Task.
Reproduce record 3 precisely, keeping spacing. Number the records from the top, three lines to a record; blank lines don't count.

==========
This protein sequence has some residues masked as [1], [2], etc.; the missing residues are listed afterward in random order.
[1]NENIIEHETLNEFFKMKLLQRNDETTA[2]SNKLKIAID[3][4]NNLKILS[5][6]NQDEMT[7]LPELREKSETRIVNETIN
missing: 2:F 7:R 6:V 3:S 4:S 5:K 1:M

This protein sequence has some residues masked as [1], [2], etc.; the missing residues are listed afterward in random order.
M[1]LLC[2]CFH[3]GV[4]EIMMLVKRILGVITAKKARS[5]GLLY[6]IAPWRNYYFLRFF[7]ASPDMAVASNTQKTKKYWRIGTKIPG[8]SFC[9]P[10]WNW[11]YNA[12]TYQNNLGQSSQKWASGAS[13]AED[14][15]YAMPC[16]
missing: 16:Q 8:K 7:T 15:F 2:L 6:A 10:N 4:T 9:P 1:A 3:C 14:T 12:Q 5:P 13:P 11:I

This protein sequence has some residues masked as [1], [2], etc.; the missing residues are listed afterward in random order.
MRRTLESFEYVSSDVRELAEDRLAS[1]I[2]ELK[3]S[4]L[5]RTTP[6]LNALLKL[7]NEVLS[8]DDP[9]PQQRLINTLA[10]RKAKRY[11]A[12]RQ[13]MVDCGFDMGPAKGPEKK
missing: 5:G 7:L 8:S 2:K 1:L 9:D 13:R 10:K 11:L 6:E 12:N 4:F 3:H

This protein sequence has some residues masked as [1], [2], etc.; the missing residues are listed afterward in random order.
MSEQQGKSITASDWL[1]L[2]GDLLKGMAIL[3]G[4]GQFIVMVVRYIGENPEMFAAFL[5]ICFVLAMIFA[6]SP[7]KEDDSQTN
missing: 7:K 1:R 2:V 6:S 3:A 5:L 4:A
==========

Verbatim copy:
This protein sequence has some residues masked as [1], [2], etc.; the missing residues are listed afterward in random order.
MRRTLESFEYVSSDVRELAEDRLAS[1]I[2]ELK[3]S[4]L[5]RTTP[6]LNALLKL[7]NEVLS[8]DDP[9]PQQRLINTLA[10]RKAKRY[11]A[12]RQ[13]MVDCGFDMGPAKGPEKK
missing: 5:G 7:L 8:S 2:K 1:L 9:D 13:R 10:K 11:L 6:E 12:N 4:F 3:H